Keith also testified that he put the date to it; that the signature was the signature of his wife; that they consulted together with reference to getting up the will prior to his writing it, and that she consented to the same; that the will he wrote for himself and the one he wrote for his wife were alike, except her will related to the land south of the noad which at her death was to go to her heirs, and his will related to the land north of the road which at his death was to go to his heirs; that there were no witnesses to either will; that he did not recollect that his name was to it, but he might have signed it; that he destroj^ed his will as soon as she died and before he married his second wife.
In construing these two wills prepared by and in the handwriting of Joseph A. Keith for himself and wife at the same time, they fall within the rule frequently applied by this court, that where different instruments are executed as the evidence of one transaction or agreement, they are to be read and construed as constituting but a single instrument. Wilson v. Roots, 119 Ill. 379; Gardt v. Brown, 113 id. 475; Duncan v. Charles, 4 Scam. 561; Freer v. Lake, 115 Ill. 662.
*74Appellant contends that, whatever might have been the efficacy of these two wills as a declaration of trust or a testamentary disposition of the alleged property of Martha A. Keith, they were revoked by the subsequent will prepared by one Edie and probated after her death. The case at bar comes within the case of Kingsbury v. Burnside, 58 Ill. 310, where it was said (p. 330): “We have seen that the trust is not necessarily to be declared in writing, but only to be manifested and proved by writing, and if there be written evidence of the existence of the trust, the danger of parol declarations, against which the statute was directed, is effectually removed,”—citing Lewin on Trusts, 63. In Forster v. Hale, 3 Ves. Jr. 308, decided by the master of the rolls in 1798, in construing" the seventh section of the English statute respecting" trusts, which is like section 9 of the statute ,of this State, it was said: “All declarations of creations of trusts or confidences of any lands, tenements or hereditaments shall be manifested and proved by some writing signed by the party.” The master of the rolls adopted a letter as a clear declaration of trust, by which he said he meant clear evidence in writing that there was such a trust. And again the lord chancellor, in 1800, (5 Ves. 308,) in regard to adopting a letter as evidence in writing of a declaration of trust, said: “It is not necessary that it should be a declaration, but a writing signed by the party may be evidence of a trust admitted in that writing".” The question of revocation or whether those wills were valid and operative as wills, is immaterial, but the real question is, was there evidence in writing, manifested and proved by these wills, of the existence of a trust.
In construing written instruments courts will endeavor, in all cases, to place themselves in the position of the contracting parties, so that they may understand the language used in the sense intended by the parties using it. Keith and his wife were married in 1845, were well advanced in years and were without children. They *75had a farm of two hundred and eight acres of valuable land, the accumulation of their joint labor, and they talked over the matter as to how it should be disposed of at their death. The husband says that he and his wife talked over their affairs and about the land each should have, and after that conversation it was reduced to writing'in these wills; that it was put in the wills just as they agreed; that he wrote the wills and they were in his own handwriting. The language is as follows: “I also give and bequeath to my dear relatives above named, a certain tract or parcel of land which belongs to my husband, John A. Keith, and myself, after we are done with it, and lying and being in the county of McDonough and State of Illinois, known and described as follows, to-wit: The west half of the north-east quarter of No. 7, in township No. 7, north of range No. 1, west of the fourth principal meridian, eighty acres, more or less.” The language, “a certain tract of land belonging to my husband, John A. Keith, and myself” clearly establishes the existence of a trust in favor of Martha A. Keith to an undivided half of the west half of the north-east quarter of section 7, township 7, north, range 1, west of the fourth principal meridian, subject to the use and control of Joseph A. Keith during his natural life. The trust being manifested and proved by the written wills, written by Keith himself, who was by law able to declare the trust, it must be carried out.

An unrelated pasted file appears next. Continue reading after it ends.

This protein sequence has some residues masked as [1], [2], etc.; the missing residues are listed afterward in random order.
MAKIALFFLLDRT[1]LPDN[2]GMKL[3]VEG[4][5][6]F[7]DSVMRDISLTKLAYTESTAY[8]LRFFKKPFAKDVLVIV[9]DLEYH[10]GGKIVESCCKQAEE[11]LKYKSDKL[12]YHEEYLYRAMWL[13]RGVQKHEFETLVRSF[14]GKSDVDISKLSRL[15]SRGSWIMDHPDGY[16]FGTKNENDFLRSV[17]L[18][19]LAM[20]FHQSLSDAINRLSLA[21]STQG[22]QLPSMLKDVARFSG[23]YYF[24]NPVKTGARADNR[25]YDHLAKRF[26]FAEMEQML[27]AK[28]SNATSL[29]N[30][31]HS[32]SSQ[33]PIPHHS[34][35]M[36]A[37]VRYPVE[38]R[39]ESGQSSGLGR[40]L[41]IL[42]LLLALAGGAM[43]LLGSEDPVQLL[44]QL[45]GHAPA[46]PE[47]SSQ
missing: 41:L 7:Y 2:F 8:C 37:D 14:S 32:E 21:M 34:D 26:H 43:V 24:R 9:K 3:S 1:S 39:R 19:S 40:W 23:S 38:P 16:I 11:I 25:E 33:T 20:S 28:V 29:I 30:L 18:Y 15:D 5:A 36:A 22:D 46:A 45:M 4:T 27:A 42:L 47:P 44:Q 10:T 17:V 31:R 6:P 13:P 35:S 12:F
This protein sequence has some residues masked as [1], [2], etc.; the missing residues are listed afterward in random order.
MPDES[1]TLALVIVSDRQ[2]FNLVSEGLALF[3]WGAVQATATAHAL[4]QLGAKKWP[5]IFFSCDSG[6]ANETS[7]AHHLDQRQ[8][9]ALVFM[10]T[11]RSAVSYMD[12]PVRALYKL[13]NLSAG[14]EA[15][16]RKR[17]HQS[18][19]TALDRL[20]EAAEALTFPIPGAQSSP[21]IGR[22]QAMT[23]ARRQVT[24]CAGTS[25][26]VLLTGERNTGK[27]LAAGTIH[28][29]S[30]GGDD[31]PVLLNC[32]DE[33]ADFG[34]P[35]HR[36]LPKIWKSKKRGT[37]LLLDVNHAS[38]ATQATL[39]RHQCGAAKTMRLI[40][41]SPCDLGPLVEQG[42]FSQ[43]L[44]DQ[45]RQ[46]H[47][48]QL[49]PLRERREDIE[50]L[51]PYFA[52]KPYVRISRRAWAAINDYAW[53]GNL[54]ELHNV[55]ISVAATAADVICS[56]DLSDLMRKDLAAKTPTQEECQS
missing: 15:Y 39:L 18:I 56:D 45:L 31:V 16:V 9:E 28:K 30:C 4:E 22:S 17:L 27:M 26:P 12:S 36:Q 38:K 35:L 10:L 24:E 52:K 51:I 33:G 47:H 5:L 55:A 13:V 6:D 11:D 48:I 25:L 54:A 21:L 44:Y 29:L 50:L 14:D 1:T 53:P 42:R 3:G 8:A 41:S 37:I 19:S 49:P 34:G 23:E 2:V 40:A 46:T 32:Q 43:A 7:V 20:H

The decree of the circuit court will be reversed and the cause remanded, with directions to that court to enter a decree declaring the trust, and requiring the proper conveyance to complainants of one-half of the land described in the will of Martha A. Keith, dated November 28,1885, and duly probated, but subject to the use and control of Joseph A. Keith during his natural life.
Reversed and remanded.
Wilkin and Cartwright, JJ., dissenting.